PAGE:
Focusing on users at the very beginning of a project sets a solid user-centred foundation for a project. It can be difficult to remain focused on users when technical reasons, business aims, project objectives all combine to kick off a new project. To help you remain focused on users here’s five core questions we use when we first get involved in a project.
The questions we’ve used here are for a website redesign project, however, they are just as relevant for any digital product or service, whether it is being re-designed or developed from scratch.
1. What’s the story of how the project has got to this point?
Start with the big picture. What has generated action on the project? Is it technology-driven? Is the website under performing? Have business targets or a shift in strategy triggered a change? Or has the website grown organically and become stale? Understanding why the project team are motivated to start the project is critical to seeing where you can help, and understanding where users fit into the overall picture.
2. Who are the different types of users? What are their goals in using the website?
It’s surprising how many times we get a vague answer to these two questions. If you sense hesitancy, confusion, or fabrication in their answers this will clearly point to the need for you to start the project with user research to understand who is using the site and why. Once this research is complete, your next task should be to design user profiles to help everyone remain focused on users (See our previous article: How to do quick and effective user profiling).
3. What other sites (or other sources) will people to use to achieve these goals? Why will they use this website instead of alternatives?
It’s critical to understand the wider context in which the site exists. Are there a variety of other websites, apps and offline resources already available to users? If there are several alternative methods, your initial research must set out to understand what sources they use, why they choose those sources, and what user needs exist that are currently un-met. An in-depth understanding of what the site needs to do to migrate users from what they use at the moment to your site is the key to the success of a project.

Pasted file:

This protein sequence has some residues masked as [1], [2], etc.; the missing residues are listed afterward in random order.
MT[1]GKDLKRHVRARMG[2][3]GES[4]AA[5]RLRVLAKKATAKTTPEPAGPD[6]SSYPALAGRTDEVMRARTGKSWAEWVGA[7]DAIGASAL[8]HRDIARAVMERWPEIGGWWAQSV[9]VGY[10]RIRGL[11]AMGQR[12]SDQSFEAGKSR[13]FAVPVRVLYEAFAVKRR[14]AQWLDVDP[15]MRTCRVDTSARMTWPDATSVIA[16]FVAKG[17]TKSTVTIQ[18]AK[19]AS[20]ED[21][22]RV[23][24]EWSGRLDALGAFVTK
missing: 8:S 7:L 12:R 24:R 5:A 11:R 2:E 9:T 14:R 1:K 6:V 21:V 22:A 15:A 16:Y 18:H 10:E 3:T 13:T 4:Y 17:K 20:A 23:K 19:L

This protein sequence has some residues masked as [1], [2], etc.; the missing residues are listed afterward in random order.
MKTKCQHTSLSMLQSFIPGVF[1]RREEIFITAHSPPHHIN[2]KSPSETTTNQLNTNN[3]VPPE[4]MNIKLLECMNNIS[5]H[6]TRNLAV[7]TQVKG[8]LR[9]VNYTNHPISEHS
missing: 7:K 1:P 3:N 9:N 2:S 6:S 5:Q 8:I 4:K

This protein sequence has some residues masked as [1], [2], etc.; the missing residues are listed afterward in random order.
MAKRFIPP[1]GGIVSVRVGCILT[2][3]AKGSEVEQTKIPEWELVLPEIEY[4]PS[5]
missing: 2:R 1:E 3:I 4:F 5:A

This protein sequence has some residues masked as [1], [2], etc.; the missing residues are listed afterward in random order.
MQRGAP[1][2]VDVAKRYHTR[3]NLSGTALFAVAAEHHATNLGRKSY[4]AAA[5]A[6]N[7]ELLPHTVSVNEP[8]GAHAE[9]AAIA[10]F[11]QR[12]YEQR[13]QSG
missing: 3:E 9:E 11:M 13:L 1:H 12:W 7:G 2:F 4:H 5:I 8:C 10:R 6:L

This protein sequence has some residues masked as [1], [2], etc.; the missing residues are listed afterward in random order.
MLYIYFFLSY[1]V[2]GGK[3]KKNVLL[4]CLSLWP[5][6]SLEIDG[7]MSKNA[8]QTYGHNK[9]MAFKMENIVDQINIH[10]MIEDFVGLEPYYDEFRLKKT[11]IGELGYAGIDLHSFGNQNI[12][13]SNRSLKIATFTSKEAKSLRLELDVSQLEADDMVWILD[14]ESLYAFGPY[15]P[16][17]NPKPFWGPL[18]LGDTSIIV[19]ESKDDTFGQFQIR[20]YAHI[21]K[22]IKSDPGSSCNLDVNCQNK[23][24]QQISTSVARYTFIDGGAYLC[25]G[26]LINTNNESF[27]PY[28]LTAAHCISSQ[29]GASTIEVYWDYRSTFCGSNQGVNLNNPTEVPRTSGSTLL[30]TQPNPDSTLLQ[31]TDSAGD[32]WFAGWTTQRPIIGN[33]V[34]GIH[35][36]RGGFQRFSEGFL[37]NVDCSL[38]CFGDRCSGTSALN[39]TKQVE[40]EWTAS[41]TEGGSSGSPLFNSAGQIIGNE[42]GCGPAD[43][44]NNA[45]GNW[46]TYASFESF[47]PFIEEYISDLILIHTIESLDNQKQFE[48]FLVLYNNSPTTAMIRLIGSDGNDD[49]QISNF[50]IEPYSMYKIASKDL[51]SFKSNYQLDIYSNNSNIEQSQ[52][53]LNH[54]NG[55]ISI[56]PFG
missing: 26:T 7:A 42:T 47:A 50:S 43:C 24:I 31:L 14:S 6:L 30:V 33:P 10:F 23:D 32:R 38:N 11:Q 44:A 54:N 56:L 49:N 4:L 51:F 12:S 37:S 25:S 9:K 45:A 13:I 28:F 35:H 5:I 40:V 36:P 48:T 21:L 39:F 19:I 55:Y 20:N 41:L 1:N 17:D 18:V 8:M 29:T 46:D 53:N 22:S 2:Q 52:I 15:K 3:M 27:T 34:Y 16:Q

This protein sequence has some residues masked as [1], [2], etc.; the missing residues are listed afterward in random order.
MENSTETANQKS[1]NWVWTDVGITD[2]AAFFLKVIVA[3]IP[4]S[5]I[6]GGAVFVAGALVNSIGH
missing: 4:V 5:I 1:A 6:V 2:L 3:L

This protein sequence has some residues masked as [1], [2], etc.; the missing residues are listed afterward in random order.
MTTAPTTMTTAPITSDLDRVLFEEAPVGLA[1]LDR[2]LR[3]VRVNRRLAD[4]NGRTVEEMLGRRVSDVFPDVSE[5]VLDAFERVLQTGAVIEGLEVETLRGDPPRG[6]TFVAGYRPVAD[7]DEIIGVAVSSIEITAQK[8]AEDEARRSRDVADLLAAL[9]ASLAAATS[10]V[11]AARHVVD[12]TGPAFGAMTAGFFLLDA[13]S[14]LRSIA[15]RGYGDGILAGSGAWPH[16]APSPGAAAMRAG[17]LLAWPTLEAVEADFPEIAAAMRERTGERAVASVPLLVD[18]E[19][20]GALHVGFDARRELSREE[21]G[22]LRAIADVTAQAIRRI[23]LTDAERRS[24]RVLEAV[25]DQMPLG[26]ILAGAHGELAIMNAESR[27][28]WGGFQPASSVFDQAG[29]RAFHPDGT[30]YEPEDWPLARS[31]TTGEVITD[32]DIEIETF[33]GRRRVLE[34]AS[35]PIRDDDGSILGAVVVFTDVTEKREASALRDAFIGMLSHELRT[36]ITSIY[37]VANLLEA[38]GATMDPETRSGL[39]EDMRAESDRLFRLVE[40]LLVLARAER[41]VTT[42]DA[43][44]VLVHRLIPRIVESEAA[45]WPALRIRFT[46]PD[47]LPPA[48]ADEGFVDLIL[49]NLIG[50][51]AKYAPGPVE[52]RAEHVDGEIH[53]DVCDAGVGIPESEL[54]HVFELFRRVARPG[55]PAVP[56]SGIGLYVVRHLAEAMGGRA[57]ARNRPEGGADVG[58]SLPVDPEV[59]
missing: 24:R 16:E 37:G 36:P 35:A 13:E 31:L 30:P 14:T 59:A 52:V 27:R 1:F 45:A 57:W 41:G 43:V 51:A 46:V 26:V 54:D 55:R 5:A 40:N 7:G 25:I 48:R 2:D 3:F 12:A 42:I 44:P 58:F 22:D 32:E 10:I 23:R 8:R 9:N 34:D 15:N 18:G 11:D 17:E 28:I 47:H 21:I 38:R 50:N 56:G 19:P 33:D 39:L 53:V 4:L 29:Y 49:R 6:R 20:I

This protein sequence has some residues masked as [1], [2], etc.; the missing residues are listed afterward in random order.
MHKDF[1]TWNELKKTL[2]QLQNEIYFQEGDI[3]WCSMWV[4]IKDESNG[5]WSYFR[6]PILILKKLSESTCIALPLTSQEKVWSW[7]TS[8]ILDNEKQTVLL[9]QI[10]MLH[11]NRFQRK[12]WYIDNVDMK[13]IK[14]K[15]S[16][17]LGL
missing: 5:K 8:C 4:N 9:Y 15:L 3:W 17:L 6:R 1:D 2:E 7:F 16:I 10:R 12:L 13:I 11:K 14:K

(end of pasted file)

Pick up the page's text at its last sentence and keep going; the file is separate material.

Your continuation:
4. What are the aims of the project?
By this point, you should already have a good understanding about why the project is important. However, it is still important to ask this question. Sometimes there can be additional aims that have not yet been discussed. You can also use this question as a guide when setting out the tasks you plan to undertake. It can be useful to set out the UX tasks and deliverables you will complete in order to help the project team achieve each aim.
5. In the future when all your concerns and challenges have been overcome, how will you know it is successful?
Finally, you must understand how they will track and measure success. Some projects have complex aims but very basic success criteria. Sometimes, the project team are focused on the wrong metrics and this is a good opportunity for you to highlight some more user-centric metrics they could use to measure success. It’s also a great opportunity for you to set out some before stats to use as a benchmark to measure against at a later date.
Having a set of questions you always include in kick-off meetings can be a really useful way to ensure you have a good understanding of the project aims, who the users are, and also what UX activities you are likely to start with. In your next kick-off meeting you’ll now be prepared to ask the right questions and really make a difference to user experience. When you’re done, come back and tell us about how you got on.
If you’d like to talk to us about how we can help you integrate UX into all your projects to generate more online revenue, please get in touch.
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About Damian Rees
Damian has worked as a usability and user experience consultant for over 13 years. He has worked in senior roles within companies like the BBC and National Air Traffic Services where he has researched and designed for users in a variety of different contexts including web applications, voice recognition, and air traffic control interfaces. Follow Damian on twitter @damianrees